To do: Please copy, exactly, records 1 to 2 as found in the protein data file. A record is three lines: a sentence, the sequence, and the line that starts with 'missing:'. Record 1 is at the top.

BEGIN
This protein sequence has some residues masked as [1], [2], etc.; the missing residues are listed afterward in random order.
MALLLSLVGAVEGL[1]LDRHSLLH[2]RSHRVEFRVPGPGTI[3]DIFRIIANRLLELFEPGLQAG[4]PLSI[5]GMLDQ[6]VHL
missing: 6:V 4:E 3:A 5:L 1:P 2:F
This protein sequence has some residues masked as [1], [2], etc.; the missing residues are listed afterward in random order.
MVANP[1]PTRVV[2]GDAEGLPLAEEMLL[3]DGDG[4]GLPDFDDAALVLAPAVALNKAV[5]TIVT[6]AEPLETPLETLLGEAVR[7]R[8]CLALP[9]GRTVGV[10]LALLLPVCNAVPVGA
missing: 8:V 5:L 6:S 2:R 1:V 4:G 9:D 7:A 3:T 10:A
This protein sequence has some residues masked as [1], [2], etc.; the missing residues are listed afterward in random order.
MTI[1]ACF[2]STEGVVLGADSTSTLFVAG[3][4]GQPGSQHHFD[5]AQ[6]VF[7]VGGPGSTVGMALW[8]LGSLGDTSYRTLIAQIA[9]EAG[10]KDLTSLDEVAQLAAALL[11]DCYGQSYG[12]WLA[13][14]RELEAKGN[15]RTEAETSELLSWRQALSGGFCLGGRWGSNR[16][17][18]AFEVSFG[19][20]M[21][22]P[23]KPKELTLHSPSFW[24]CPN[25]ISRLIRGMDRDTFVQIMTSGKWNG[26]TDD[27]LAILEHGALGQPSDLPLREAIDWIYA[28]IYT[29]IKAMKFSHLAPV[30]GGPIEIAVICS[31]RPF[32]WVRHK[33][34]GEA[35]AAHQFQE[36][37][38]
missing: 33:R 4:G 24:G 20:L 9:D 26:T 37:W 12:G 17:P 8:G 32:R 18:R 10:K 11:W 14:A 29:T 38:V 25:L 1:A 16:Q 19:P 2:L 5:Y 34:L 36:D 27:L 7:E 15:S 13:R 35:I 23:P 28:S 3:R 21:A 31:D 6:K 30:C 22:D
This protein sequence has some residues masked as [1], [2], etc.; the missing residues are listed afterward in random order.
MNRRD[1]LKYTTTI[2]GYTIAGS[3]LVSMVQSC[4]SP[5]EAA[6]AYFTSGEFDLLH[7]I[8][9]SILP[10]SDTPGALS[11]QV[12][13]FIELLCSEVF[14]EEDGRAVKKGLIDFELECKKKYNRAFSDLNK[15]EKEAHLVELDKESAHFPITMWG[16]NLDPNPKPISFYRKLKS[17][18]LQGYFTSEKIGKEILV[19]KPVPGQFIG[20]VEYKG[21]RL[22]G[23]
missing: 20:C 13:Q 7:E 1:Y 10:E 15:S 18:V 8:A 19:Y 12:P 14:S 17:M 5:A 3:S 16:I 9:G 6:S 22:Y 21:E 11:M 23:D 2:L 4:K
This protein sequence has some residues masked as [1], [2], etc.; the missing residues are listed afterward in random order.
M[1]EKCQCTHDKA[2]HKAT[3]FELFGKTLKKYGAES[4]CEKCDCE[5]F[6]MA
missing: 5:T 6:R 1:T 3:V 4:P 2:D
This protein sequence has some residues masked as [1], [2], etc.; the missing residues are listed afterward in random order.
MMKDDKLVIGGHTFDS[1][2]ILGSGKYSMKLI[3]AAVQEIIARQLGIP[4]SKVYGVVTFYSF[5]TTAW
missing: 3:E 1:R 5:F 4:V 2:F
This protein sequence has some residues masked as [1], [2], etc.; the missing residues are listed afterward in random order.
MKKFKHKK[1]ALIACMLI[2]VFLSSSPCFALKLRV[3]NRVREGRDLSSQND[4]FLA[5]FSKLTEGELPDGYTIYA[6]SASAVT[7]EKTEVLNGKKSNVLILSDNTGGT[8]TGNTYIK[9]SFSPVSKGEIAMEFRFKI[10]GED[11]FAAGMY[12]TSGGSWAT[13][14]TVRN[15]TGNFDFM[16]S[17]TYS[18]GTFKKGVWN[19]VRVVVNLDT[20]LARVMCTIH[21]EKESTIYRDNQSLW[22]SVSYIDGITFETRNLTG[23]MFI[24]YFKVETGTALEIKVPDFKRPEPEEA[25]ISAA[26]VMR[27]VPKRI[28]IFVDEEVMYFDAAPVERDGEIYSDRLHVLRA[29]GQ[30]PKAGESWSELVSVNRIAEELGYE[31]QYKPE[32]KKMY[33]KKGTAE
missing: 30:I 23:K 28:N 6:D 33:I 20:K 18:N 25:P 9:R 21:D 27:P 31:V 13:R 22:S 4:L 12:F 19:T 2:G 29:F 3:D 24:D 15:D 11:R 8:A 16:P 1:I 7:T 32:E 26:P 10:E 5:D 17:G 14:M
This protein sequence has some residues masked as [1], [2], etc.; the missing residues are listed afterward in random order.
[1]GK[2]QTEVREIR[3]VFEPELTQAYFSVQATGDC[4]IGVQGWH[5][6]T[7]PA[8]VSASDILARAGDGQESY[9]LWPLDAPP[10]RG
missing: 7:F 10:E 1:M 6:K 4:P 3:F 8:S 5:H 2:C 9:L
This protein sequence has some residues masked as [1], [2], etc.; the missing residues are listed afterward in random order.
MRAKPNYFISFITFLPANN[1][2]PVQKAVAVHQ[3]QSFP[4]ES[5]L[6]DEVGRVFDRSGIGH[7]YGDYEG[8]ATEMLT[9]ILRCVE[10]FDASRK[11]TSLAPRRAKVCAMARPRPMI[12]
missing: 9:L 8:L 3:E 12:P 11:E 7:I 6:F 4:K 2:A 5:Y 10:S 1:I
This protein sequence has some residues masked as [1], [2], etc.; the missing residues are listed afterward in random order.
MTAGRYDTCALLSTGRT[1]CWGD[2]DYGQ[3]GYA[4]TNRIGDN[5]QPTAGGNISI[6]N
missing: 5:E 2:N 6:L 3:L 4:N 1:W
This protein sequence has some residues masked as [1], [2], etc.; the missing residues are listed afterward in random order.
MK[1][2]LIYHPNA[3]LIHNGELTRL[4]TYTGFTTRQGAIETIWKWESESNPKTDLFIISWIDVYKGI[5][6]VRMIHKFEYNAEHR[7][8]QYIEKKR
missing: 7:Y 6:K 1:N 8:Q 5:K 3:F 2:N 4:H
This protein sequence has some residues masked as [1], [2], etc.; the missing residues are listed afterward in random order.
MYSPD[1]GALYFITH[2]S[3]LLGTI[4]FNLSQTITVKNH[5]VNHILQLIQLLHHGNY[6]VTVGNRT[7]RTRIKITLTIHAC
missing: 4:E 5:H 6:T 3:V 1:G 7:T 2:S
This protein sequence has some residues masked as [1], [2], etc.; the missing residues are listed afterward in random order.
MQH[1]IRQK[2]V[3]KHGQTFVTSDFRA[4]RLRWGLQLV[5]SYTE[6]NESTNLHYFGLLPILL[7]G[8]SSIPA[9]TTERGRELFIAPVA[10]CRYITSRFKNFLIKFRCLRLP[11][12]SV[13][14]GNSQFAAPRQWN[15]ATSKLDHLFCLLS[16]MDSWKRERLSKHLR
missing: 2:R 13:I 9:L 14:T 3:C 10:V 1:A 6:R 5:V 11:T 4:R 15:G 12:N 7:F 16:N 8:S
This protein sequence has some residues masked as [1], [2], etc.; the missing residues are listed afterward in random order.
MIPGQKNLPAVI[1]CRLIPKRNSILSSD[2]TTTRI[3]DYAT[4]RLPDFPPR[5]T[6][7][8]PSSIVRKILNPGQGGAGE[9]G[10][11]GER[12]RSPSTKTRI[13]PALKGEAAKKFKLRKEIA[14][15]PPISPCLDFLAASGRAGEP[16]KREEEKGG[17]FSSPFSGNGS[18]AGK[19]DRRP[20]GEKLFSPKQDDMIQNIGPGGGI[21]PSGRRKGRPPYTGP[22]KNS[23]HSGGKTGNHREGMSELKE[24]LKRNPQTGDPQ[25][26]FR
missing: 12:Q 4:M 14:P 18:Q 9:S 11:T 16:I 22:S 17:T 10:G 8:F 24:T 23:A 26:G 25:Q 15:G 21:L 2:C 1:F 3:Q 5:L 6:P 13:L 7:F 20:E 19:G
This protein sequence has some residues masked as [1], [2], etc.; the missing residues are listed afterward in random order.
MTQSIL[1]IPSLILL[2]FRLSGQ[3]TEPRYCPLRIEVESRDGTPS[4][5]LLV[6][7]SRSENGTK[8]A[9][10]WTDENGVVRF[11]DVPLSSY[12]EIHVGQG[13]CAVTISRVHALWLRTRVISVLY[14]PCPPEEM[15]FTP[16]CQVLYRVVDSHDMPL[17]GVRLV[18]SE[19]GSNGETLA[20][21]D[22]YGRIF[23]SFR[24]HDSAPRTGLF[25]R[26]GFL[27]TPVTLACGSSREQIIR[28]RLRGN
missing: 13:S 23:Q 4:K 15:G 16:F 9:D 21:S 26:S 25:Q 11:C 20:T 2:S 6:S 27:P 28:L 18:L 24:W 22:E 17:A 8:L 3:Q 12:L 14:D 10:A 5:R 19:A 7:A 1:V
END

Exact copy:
This protein sequence has some residues masked as [1], [2], etc.; the missing residues are listed afterward in random order.
MALLLSLVGAVEGL[1]LDRHSLLH[2]RSHRVEFRVPGPGTI[3]DIFRIIANRLLELFEPGLQAG[4]PLSI[5]GMLDQ[6]VHL
missing: 6:V 4:E 3:A 5:L 1:P 2:F
This protein sequence has some residues masked as [1], [2], etc.; the missing residues are listed afterward in random order.
MVANP[1]PTRVV[2]GDAEGLPLAEEMLL[3]DGDG[4]GLPDFDDAALVLAPAVALNKAV[5]TIVT[6]AEPLETPLETLLGEAVR[7]R[8]CLALP[9]GRTVGV[10]LALLLPVCNAVPVGA
missing: 8:V 5:L 6:S 2:R 1:V 4:G 9:D 7:A 3:T 10:A